disco.jpgI went out by myself on Tuesday night.  It was the first time in…2 1/2 years that I’ve gone to a discoteca without Luca!  And the second time that I’ve gone out by myself–hello, Shira, can we say “Need to get out more”.

I met a couple of colleagues at Pepedoro for a drink and an evening of 70’s & 80’s music.  It was pretty fun.  Though how the whole Italian club thing is still confusing for me.  In the states you pretty much always have to show your id at the door and pay.  There were a couple of security-guard looking types at the door, so I whipped out my ID and they were like, “uuhh…you don’t have to show that to me…”  Yeah, I guess they were just there for the music…

Then at the second door there were more security-guard looking types, but I decided to play it cool and not show them my id.  I knew that the entrance fee was €5 so I got my money out, but they guy just gave me a gold credit card type dealy and shoed me into the door.  I was like, “Sweet!,” I don’t even have to pay the entrance fee.  Then, you go in and there are like a maze of corridors (so, of course I had no idea which one to take).  Eventually I found the coat check, which was extremely complicated.   They give you a number, which you take to the bar and pay €1,50.  The bar gives you a bunch of receipts, one for a free drink (score!), one for coat check validation, and one to get out of the club with.  All I have to say is, it’s a good thing I didn’t start drinking before I went to the club, because I definitely would have had even more difficulty getting through the whole entrance process!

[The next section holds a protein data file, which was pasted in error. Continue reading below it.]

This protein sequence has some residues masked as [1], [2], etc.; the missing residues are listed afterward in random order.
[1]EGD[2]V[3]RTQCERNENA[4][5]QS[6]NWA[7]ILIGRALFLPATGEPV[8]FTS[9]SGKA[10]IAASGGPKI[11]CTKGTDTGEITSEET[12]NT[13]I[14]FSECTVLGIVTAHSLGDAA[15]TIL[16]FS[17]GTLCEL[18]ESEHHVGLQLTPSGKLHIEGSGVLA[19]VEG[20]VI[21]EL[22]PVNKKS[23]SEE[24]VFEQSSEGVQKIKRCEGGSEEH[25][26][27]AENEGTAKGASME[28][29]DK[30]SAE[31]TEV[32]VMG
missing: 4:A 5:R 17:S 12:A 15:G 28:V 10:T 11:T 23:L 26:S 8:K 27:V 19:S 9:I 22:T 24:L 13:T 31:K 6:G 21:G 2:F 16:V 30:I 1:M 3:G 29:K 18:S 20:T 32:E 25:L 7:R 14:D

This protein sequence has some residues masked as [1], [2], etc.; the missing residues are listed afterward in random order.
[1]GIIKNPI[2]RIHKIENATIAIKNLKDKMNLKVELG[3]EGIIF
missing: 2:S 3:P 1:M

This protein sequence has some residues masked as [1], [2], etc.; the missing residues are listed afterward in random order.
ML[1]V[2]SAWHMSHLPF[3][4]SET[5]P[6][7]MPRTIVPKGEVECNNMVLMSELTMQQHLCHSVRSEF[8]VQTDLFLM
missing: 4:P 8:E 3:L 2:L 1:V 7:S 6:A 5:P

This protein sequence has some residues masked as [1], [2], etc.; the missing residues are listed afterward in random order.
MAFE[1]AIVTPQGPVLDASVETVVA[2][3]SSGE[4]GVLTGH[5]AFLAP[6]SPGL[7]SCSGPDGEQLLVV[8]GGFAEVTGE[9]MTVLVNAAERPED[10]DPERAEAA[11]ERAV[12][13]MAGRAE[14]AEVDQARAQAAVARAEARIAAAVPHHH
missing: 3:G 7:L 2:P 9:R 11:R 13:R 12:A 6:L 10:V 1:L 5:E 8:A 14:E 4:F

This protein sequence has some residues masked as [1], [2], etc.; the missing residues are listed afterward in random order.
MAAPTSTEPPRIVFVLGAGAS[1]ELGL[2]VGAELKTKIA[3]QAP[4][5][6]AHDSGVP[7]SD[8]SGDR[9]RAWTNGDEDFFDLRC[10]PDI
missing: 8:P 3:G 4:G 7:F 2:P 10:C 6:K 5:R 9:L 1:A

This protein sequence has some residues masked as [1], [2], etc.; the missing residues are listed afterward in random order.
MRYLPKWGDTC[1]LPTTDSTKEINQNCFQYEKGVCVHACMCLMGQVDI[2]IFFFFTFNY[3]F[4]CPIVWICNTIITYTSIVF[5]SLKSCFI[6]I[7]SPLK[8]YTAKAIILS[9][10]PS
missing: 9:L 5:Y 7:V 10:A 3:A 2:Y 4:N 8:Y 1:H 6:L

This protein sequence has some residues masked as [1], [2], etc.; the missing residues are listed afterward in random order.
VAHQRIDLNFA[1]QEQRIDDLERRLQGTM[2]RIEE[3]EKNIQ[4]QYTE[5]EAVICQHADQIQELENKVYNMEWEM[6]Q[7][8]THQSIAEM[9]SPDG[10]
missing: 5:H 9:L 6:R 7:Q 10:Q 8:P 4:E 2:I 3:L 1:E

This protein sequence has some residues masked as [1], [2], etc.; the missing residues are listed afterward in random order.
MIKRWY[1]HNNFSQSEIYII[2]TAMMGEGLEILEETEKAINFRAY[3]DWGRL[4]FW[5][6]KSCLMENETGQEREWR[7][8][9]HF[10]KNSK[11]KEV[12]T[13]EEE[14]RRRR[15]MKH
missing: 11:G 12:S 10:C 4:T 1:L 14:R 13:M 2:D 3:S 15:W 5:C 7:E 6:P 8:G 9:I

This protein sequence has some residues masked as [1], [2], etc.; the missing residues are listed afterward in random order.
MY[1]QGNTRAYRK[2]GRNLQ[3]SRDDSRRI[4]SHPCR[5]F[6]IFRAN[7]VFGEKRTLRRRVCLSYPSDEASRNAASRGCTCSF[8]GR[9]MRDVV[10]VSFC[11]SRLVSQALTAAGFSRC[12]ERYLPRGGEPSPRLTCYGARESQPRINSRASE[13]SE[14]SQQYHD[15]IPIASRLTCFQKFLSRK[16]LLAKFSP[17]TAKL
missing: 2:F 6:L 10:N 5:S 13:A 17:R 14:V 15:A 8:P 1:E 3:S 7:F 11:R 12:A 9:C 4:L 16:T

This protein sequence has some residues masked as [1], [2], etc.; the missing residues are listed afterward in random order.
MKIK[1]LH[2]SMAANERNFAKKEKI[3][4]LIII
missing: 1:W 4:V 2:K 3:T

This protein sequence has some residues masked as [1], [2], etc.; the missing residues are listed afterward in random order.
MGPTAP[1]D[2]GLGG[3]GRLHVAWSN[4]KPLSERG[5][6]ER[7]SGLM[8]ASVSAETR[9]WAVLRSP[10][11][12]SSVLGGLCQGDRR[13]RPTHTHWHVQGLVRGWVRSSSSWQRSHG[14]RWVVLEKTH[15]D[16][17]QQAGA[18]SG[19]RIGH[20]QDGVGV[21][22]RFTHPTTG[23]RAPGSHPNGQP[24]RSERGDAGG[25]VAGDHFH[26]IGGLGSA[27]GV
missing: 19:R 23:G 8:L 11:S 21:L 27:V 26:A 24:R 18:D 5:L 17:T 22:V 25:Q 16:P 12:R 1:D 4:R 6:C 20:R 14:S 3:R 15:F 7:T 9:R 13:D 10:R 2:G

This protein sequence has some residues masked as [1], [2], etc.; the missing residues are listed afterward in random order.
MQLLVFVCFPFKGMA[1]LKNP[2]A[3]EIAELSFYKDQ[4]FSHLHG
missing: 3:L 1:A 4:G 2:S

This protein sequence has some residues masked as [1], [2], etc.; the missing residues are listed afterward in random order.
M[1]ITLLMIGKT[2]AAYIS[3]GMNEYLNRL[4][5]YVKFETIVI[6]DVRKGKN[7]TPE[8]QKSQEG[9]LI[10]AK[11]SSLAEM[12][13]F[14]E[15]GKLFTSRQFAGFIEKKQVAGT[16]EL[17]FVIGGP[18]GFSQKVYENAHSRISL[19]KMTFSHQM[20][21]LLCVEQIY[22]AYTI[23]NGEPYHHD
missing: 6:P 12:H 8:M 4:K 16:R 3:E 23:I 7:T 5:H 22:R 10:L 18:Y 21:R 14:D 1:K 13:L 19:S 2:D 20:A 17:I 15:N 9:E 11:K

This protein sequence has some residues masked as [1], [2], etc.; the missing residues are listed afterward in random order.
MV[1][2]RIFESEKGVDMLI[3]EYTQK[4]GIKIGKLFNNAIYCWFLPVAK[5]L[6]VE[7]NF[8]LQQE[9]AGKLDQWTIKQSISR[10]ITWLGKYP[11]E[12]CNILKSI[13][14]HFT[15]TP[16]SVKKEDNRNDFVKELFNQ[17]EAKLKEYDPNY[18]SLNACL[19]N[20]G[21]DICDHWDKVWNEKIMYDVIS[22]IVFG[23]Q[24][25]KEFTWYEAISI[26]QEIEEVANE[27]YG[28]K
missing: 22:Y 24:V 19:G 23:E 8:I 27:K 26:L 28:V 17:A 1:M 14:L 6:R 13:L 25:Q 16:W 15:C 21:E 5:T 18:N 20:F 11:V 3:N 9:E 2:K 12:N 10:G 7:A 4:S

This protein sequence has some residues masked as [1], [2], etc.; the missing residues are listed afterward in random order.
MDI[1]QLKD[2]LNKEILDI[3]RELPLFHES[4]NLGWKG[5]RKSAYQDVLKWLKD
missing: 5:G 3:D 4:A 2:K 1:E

The music was okay, though there were a lot of songs that I think were big in Europe in the 70s-80s that never made it in the states.  I had a good mojito and danced to the songs I knew.  They just passed a new law in Italy that clubs have to stop serving liquor at 2am.  I think this is going to change Italian nightlife quite a bit.  Usually people go out at 11:30/midnight and stay out until 5 or 6 in the morning; then they go to a cafè for an espresso and a croissant.  But with no liquor after 2am, I imagine things will get started earlier and finish earlier.  Or else people will just bring booze from home and hide it in their purses…

Not An Undershirty Girl

When Luca’s Mom started giving me undershirts, I was worried.  Undershirts?  Even when I was little I wasn’t the undershirt type.  (…Or was I, Mom?) I don’t have memories of prancing around in little duck-patterned underthings like some of my friends did.  Undershirts for me have always been one of those nonsensical garmets that I’m happy to be without.